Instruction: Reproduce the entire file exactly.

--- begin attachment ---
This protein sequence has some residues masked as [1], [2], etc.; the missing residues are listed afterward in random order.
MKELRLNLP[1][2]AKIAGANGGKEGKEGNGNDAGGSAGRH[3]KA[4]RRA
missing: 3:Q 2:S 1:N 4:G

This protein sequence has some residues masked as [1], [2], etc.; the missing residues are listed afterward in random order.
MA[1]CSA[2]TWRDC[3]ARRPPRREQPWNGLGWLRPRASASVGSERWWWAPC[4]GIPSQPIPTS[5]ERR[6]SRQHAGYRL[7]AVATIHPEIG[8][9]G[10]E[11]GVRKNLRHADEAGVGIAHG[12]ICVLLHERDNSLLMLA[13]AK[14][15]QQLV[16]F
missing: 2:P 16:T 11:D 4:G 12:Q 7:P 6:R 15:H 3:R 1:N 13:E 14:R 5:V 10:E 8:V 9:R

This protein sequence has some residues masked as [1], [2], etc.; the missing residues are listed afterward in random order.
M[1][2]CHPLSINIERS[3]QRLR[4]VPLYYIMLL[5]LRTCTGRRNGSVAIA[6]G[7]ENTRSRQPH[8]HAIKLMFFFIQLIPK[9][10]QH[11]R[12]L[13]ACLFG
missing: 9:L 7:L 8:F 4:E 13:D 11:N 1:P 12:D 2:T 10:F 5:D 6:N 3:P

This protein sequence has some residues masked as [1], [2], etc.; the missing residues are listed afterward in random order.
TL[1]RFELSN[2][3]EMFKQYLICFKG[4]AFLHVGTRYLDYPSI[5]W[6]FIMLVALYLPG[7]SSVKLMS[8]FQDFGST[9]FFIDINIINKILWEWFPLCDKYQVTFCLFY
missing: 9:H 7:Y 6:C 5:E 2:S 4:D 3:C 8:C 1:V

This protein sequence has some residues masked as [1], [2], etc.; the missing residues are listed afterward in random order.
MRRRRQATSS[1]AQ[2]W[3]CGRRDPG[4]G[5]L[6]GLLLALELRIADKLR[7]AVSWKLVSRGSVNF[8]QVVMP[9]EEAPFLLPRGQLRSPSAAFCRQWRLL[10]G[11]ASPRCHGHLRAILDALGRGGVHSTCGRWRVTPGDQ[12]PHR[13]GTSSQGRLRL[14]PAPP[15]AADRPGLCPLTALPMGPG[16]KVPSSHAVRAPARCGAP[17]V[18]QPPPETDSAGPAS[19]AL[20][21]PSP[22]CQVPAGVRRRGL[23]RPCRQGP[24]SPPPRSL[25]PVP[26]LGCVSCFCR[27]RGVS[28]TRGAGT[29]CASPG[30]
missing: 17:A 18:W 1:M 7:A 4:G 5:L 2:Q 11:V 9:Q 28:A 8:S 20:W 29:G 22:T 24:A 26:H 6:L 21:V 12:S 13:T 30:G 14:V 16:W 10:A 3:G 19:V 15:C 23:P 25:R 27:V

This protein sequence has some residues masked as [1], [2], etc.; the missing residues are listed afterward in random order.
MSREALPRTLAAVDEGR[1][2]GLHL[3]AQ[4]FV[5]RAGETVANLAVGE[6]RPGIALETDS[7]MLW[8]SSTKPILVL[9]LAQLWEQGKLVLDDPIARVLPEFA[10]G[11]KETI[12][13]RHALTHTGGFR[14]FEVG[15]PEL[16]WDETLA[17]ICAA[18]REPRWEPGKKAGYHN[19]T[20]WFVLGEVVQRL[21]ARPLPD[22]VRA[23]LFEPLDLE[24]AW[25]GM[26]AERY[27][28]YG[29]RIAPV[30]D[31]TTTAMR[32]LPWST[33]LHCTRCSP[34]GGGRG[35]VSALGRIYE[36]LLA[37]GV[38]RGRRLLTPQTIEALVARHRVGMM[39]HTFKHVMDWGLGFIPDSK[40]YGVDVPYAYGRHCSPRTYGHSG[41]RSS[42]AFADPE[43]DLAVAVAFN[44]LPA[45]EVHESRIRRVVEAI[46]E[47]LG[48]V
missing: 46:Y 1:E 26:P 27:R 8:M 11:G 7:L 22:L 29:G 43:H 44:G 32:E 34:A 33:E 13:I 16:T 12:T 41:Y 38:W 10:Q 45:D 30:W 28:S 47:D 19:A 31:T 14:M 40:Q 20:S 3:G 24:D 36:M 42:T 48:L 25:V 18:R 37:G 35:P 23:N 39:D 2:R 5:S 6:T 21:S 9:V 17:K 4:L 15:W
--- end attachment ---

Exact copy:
This protein sequence has some residues masked as [1], [2], etc.; the missing residues are listed afterward in random order.
MKELRLNLP[1][2]AKIAGANGGKEGKEGNGNDAGGSAGRH[3]KA[4]RRA
missing: 3:Q 2:S 1:N 4:G

This protein sequence has some residues masked as [1], [2], etc.; the missing residues are listed afterward in random order.
MA[1]CSA[2]TWRDC[3]ARRPPRREQPWNGLGWLRPRASASVGSERWWWAPC[4]GIPSQPIPTS[5]ERR[6]SRQHAGYRL[7]AVATIHPEIG[8][9]G[10]E[11]GVRKNLRHADEAGVGIAHG[12]ICVLLHERDNSLLMLA[13]AK[14][15]QQLV[16]F
missing: 2:P 16:T 11:D 4:G 12:Q 7:P 6:R 15:H 3:R 1:N 13:E 14:R 5:V 10:E 8:V 9:R

This protein sequence has some residues masked as [1], [2], etc.; the missing residues are listed afterward in random order.
M[1][2]CHPLSINIERS[3]QRLR[4]VPLYYIMLL[5]LRTCTGRRNGSVAIA[6]G[7]ENTRSRQPH[8]HAIKLMFFFIQLIPK[9][10]QH[11]R[12]L[13]ACLFG
missing: 9:L 7:L 8:F 4:E 13:D 11:N 1:P 12:D 2:T 10:F 5:D 6:N 3:P

This protein sequence has some residues masked as [1], [2], etc.; the missing residues are listed afterward in random order.
TL[1]RFELSN[2][3]EMFKQYLICFKG[4]AFLHVGTRYLDYPSI[5]W[6]FIMLVALYLPG[7]SSVKLMS[8]FQDFGST[9]FFIDINIINKILWEWFPLCDKYQVTFCLFY
missing: 9:H 7:Y 6:C 5:E 2:S 4:D 3:C 8:C 1:V

This protein sequence has some residues masked as [1], [2], etc.; the missing residues are listed afterward in random order.
MRRRRQATSS[1]AQ[2]W[3]CGRRDPG[4]G[5]L[6]GLLLALELRIADKLR[7]AVSWKLVSRGSVNF[8]QVVMP[9]EEAPFLLPRGQLRSPSAAFCRQWRLL[10]G[11]ASPRCHGHLRAILDALGRGGVHSTCGRWRVTPGDQ[12]PHR[13]GTSSQGRLRL[14]PAPP[15]AADRPGLCPLTALPMGPG[16]KVPSSHAVRAPARCGAP[17]V[18]QPPPETDSAGPAS[19]AL[20][21]PSP[22]CQVPAGVRRRGL[23]RPCRQGP[24]SPPPRSL[25]PVP[26]LGCVSCFCR[27]RGVS[28]TRGAGT[29]CASPG[30]
missing: 17:A 18:W 1:M 7:A 4:G 5:L 2:Q 11:V 9:Q 28:A 8:S 20:W 29:G 22:T 24:A 26:H 6:L 21:V 12:S 13:T 30:G 14:V 16:W 10:A 3:G 19:V 15:C 23:P 25:R 27:V

This protein sequence has some residues masked as [1], [2], etc.; the missing residues are listed afterward in random order.
MSREALPRTLAAVDEGR[1][2]GLHL[3]AQ[4]FV[5]RAGETVANLAVGE[6]RPGIALETDS[7]MLW[8]SSTKPILVL[9]LAQLWEQGKLVLDDPIARVLPEFA[10]G[11]KETI[12][13]RHALTHTGGFR[14]FEVG[15]PEL[16]WDETLA[17]ICAA[18]REPRWEPGKKAGYHN[19]T[20]WFVLGEVVQRL[21]ARPLPD[22]VRA[23]LFEPLDLE[24]AW[25]GM[26]AERY[27][28]YG[29]RIAPV[30]D[31]TTTAMR[32]LPWST[33]LHCTRCSP[34]GGGRG[35]VSALGRIYE[36]LLA[37]GV[38]RGRRLLTPQTIEALVARHRVGMM[39]HTFKHVMDWGLGFIPDSK[40]YGVDVPYAYGRHCSPRTYGHSG[41]RSS[42]AFADPE[43]DLAVAVAFN[44]LPA[45]EVHESRIRRVVEAI[46]E[47]LG[48]V
missing: 46:Y 1:E 26:P 27:R 8:M 11:G 7:L 22:L 29:G 43:H 44:G 32:E 34:A 33:E 13:I 16:T 12:T 41:Y 38:W 10:Q 45:D 30:W 28:S 47:D 19:A 31:T 14:M 40:Q 20:S 3:G 24:D 36:M 42:T 48:L 25:V 18:R 37:G 35:P 23:N 39:D 2:R 5:S 6:T 21:S 9:V 17:K 4:L 15:W